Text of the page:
The biggest takeaway from the film is, of course, Imtiaz Ali gaining some semblance of form after delivering back-to-back disappointments since the mixed response to the 2015 film Tamasha. Amar Singh Chamkila is still not among Ali's more cohesive works, but we can see a director gaining some control here. It is AR Rahman who is in a more sparkling form with a beautiful soundtrack. Besides the aforementioned songs, tracks like "Ishq Mitave" and "Tu Kya Jaane" continue to linger in your mind even after the movie ends and are bound to enter your mobile playlist. At least, I have added them in mine.

A Still From Amar Singh Chamkila

Amar Singh Chamkila wouldn't have worked without the lead performer acing the role. Diljit Dosanjh effortlessly embodies the character, his experience as a stage performer enhancing the portrayal of the grounded swag of the doomed singer. Parineeti Chopra delivers a decent performance, although her character lacks sufficient depth to showcase her full potential. Ultimately, I found Amarjot's story to be more tragic - marrying a lover who conceals a significant deception, defying her entire family, yet unable to dissuade him from performing songs that could endanger them. However, the film relegates her to collateral damage, a regrettable oversight.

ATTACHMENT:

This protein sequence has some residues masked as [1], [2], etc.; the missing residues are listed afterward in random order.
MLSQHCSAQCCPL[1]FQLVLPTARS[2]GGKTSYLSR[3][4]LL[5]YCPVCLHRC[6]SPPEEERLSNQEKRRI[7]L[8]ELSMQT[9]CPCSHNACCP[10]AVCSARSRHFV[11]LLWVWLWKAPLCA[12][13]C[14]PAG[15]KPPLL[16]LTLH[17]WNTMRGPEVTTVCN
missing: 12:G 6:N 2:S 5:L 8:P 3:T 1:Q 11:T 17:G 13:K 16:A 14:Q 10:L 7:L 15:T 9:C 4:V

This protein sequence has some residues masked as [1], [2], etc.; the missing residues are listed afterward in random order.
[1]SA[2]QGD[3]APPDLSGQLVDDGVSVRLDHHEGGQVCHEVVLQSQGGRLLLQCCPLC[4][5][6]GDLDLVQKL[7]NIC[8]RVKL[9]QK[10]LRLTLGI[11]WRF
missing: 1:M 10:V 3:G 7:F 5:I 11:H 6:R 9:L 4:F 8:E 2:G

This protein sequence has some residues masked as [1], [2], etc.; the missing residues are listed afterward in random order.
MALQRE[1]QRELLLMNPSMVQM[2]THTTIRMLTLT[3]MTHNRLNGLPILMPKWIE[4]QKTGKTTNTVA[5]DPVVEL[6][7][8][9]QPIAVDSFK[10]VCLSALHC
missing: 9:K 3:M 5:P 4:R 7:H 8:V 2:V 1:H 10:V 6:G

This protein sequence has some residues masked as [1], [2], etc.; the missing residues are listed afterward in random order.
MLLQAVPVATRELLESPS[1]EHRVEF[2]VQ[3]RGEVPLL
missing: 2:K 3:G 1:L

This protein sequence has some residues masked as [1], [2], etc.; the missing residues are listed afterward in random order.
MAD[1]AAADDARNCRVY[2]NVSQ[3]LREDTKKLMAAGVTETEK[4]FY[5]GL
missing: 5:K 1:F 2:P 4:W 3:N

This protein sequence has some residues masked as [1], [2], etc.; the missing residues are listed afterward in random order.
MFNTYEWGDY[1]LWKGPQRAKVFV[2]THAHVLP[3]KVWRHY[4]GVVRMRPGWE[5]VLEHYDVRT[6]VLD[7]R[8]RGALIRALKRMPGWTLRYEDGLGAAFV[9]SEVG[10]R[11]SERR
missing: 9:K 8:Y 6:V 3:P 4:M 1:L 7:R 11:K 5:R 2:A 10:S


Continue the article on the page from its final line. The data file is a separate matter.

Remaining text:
Final Thoughts on Amar Singh Chamkila

With an evocative soundtrack from AR Rahman, above-par direction from Imtiaz Ali and a splendid performance from Diljit Dosanjh, Amar Singh Chamkila turns out to be a watchable if overlong biopic of a tragic legend who was doomed for doing what he loved most - entertaining his audience. However, the screenplay lacks consistency in delivering a strong impact towards the end, and the supporting cast, including Parineeti Chopra, gets little scope when the lead character hogs all the spotlight. Amar Singh Chamkila is streaming on Netflix.


(The above story first appeared on LatestLY on Apr 12, 2024 12:56 PM IST. For more news and updates on politics, world, sports, entertainment and lifestyle, log on to our website